Friday, March 22, 2013

Lenten Lessons: Gordon Freeman on Perseverance

                  Our final Lenten Lesson comes courtesy of our own unofficial mascot, Dr. Gordon Freeman, and it deals with the most important human factor in any enterprise: perseverance.

                  When we first meet him, Gordon is a young theoretical physicist working in a top secret lab in New Mexico, where he functions basically as a lab assistant, doing the dangerous and uncomplicated work in advanced particle experiments.  By the time we leave him, he’s triumphed over an alien invasion, a Marine death squad, Special Forces, automated machine-gun turrets, helicopters, zombies, tripods, several giant monsters, a telepathic Lovecraftian-overlord, and his former boss, led a thus-far successful rebellion against an all-powerful inter-dimensional alien empire, explored a dimensional border-world, liberated an enslaved alien species, befriended a giant robot, launched two satellites, disproved String Theory*, and won the affections of a very attractive girlfriend.
                 *okay, I may have made that one up, but all the others are completely legitimate.
                  How did a nerdy, bespectacled lab-rat who never fired a gun in his life accomplish all that? Simple; he just kept going.
                  Gordon didn’t start out with any big plans or ambitions; all he wanted to do was to get out of the monster-infested Black Mesa Complex and get help for his friends still trapped below. He had no idea how he was going to do this, or even which way he needed to go to reach the surface. At every turn he encountered locked doors, collapsed ceilings, spilled chemicals, and other obstacles that threatened to trap him forever in the bowels of the complex. But Gordon simply met and responded to each of these problems as they came; he crossed each bridge as he came to it (literally in some cases).
                  For instance, Gordon never stopped to wonder how on Earth he would escape with the U.S. Marine Corp gunning for him. All he did was try to survive each individual encounter he had with them. The problem changed from “Oh, my God! The Marines want to kill me!” to “Oh, my God! These four guys want to kill me!” Which is a much more manageable problem.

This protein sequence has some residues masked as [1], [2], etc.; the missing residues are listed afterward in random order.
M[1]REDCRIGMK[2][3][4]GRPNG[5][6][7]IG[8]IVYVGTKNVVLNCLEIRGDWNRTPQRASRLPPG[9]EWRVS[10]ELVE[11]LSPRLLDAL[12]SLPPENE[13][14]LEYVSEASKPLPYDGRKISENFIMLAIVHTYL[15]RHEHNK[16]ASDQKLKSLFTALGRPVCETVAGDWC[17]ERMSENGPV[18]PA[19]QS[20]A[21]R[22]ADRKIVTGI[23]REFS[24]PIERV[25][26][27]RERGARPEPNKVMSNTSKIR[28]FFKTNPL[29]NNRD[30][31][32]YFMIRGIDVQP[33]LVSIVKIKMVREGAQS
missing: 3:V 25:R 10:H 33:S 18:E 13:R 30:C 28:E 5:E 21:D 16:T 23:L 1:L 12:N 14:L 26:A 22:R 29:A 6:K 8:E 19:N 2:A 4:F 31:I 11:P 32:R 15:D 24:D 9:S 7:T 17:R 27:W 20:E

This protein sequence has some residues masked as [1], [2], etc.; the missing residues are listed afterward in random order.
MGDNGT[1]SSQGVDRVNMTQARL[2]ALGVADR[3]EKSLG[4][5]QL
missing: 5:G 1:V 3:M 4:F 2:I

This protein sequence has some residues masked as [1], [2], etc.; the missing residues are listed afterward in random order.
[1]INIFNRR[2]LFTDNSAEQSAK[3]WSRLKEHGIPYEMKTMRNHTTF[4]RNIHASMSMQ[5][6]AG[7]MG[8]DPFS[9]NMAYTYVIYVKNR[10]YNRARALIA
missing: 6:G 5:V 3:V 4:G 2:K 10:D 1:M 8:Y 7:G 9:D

Likewise, Gordon didn’t try to plan out a path to the surface; he had no means whatsoever of doing so! All he did – and all he could do – is keep moving forward down whatever open paths were available to him and hope that they eventually led somewhere. If he hit a dead end, he’d either try to get around it or go back and take another path. In this way, he successfully wormed and wound his way across almost the entire facility despite having literally no idea where he was going. The important thing was to just keep moving forward. If he stopped or went back, he would never have survived. Indeed, along the way he meets a number of fellow scientists or security guards, almost all of whom are determined to wait out the disaster in their own little hiding spots. None of them have thought their position through, though. For one thing, their trusting that neither the military nor the aliens will find them, which is a dubious hope at best. For another, the aliens are teleporting in more or less at random, meaning that there is no guarantee whatsoever that one of them won’t just teleport right into their “safe-zone.” Finally, most of these guys are so isolated, so well hidden, that they would have no way of knowing when or if the situation improves; they’d would simply be stuck there until they either died or ventured out (not to mention the fact that the facility itself is destroyed after the incident, so anyone who tried to wait it out died anyway).